modernising process, and while many priests were forced out,
some voluntarily converted to become state employed officials
at Shinto Shrines. The doctrine of Suijaku was annulled, and
the Shugendo tradition of the Yamabushi was proscribed by the
new regime as being an unacceptable hybrid.
has two main branches: Honzan-ha and Tozan-ha, these being affiliated
with the Tendai and the Shingon schools of Mikkyo Buddhism,
respectively. Translating as 'the way of cultivating psychic
and spiritual powers', Shugendo is a tradition involving the
practice of strict ascetic mystical disciplines including fasting,
isolation, meditation (often under waterfalls), and the use
of incantation and mudra-like techniques to achieve 'Kantoku'
(- illuminating visionary mystical states) and to gain spiritual
These severe austerities, coupled with various rites of initiation,
imbue the Yamabushi with shamanic-like powers of healing, exorcism,
clairsentience, and mastery over both intense heat and extreme
cold (fire and ice).
Pilgrimage round various holy mountains & their temple shrines
is also an important feature of Shugendo, with the Yamabushi
priests commonly having links with a specific mountain and its
deity. Such mountains are held to be places of great supernatural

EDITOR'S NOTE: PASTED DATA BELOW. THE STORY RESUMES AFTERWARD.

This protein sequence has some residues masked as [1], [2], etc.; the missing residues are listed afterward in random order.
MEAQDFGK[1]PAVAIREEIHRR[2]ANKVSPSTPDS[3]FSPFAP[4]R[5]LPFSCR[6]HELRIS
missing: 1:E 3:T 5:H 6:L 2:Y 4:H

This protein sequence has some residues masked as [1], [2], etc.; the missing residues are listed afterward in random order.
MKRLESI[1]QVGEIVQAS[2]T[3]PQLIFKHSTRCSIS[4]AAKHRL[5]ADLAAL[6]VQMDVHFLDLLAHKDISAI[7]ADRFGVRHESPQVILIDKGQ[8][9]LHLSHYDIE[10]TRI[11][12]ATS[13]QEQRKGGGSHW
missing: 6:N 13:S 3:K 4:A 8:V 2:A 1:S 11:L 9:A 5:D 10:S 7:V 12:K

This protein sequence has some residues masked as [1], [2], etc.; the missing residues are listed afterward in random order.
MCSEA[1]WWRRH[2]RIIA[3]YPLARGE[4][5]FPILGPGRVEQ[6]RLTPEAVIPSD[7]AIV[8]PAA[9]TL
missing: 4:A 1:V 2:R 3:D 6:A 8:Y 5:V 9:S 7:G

power - 'power spots' - described by many Japanese shamanic
practitioners as being 'usui' -places where the veil between
this world and the world of the spirit is thin (usui = thin)
has been remarked on several occasions that the account of Reiki's
founder Mikao Usui - a follower of Tendai (- though some suggest
he was Shingon) - journeying around Japan from temple to temple
in his quest to find healing knowledge, and undertaking a 21
day fast on Mount Kurama (itself an ancient Yamabushi stronghold),
culminating in a visionary experience or Kantoku, may in fact
be an account of a man undergoing a Shugendo discipline. [It
is also quite possible that whilst undertaking various Shugendo
disciplines, Mikao Usui had received empowerments / attunements
(- possibly not that dissimilar to Reiki Reiju) in the form
of blessings from Mikkyo Buddhist Priests]
Usui's story is certainly not unique - even amongst the founders
of other modern-day healing traditions and 'new religions' in
Japan, similar themes can be found. For example, the experience
of Hase Yoshio, founder of the healing sect 'Reiha no Hikari
Having been sickly since childhood, Hase Yoshio was suffering
from tuberculosis, pleurisy, and after surgery for an intestinal
condition, his doctor had told him he was unlikely to survive
more than a month.
In the time he had left, he decided go on a religious quest.
Hase said goodbye to his family, and, dressed in white (signifying
that he had become an ascetic), left the city of Takamatsu and
climbed to the summit of Gokenzan Yama, where, he sequestered
himself in a small hut. Lining up twenty-one stones to count
the days, he sat in perpetual meditation, discarding one of
the stones each day.
The day came when there was only a single stone remaining,
and on this day, Hase experienced a spiritual phenomenon.
He became aware of the voice of god, and the voice said, "Be
the messenger of god and walk the path of god." As the
voice spoke to him, Hase was transfixed - unable to move - as
if he were tied down; and suddenly, all the terrible pain that
had crippled him for so long mysteriously dissipated. And in
time his health recovered fully….